Contactless aid in Tonga: Re-thinking disaster response in the Pacific Islands

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Image: Nuku’alofa, Tonga. Adli Wahid, Unsplash

By Dr Kate Pruce, Postdoctoral Research Fellow in Leadership for Development, International Development Department, University of Birmingham;
Isobel Wilson-Cleary, Program Manager and Deputy Director (Operations), Developmental Leadership Program, University of Birmingham;
Allan Mua Illingworth, Research Monitoring and Evaluation, La Trobe University;
Prof Chris Roche, Professor of Development Practice and Deputy Director (Impact), Developmental Leadership Program, La Trobe University

On 2 February 2022, Tonga went into lockdown after detecting its first community transmissions of COVID-19 since the start of the pandemic. This occurred just days after the Pacific Island nation began receiving foreign aid in the wake of the eruption of the Hunga Tonga-Hunga Ha’apai volcano and subsequent tsunami that cut off the island. The Tongan government has stressed the need to continue the country’s ‘contactless’ aid approach, in order to follow COVID-19 protocols and keep the virus out.

Contactless aid can refer not only to delivery but also remote assistance, such as coordination of local groups running the response in-country and online training for pandemic preparedness. Such an approach is a one way to help shift away from the dominant ‘fly-in/fly-out’ model. It also reflects a growing focus on the commitments agreed by the global humanitarian sector at the World Humanitarian Summit in 2016 (coined the Grand Bargain) to localise support, funding and decision-making in humanitarian response.

Neighbouring Pacific Islands and Tongans themselves have driven emergency response efforts following the volcanic eruption, despite international news reports mainly focusing on aid contributions from Australia, New Zealand and others. For example, the Fiji Tonga Relief mission shipped 244 tonnes of humanitarian supplies to Tonga, following the contactless rules, as part of a joint effort by Government, partners and the Tongan community in Fiji. Learn more about the coordination and deployment of the mission in this video.

This echoes findings from a 2019 baseline study of localisation in Tonga, based on the Measuring Localisation Framework, that found strong evidence of a shift towards increased power and decision-making for national and local partners, as well as national actors, such as the Tongan government, leading on humanitarian action. However, the same study found limited evidence of community participation and engagement in shaping humanitarian programming.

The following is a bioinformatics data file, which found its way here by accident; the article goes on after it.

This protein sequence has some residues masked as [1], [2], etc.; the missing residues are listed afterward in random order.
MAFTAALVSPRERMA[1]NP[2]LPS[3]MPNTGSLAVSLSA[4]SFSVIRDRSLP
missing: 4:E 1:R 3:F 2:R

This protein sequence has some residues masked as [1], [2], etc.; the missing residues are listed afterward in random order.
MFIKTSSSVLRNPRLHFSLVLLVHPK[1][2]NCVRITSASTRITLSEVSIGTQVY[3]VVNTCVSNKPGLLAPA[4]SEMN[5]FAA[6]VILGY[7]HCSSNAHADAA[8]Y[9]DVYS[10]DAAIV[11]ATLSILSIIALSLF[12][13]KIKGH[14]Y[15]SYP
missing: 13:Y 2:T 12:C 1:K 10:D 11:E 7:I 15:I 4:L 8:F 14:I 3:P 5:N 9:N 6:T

COVID-19  has created opportunities, as well as challenges, for communities that could facilitate a shift towards more locally-led responses in humanitarian aid as well as in longer-term development cooperation. Development Leadership Program (DLP) researchers from across the Pacific have highlighted the importance of local leadership and locally-led solutions in the wake of the pandemic. For example, rural communities in the Solomon Islands developed informal barter systems in response to limited support from elsewhere and the Fiji Women’s Fund has introduced mechanisms to protect grant recipients and support frontline services during the crisis.  

However, many donors have a vested interest in maintaining the status quo bringing the risk that even reformed aid and development approaches will be locally-informed without being locally-led. Decolonising aid and challenging the unequal power dynamics in the international aid and development systems is an urgent priority due to the ongoing failure to translate rhetoric into practice. To achieve this requires tackling the deep-rooted racism, legacies of colonialism and neo-colonial aid practices underpinning the wider sector.

Rather than attempting to return to ‘normal’, we should be aspiring to shift towards a new normal that builds on Pacific expertise and uses indigenous methods of gathering knowledge such as the Melanesian practice of tok stori. Contactless aid should not be seen as a temporary replacement for business as usual in the humanitarian and development sectors, but part of a genuine process of localisation that enables local organisations and communities to lead the humanitarian responses and development processes that affect them.

 


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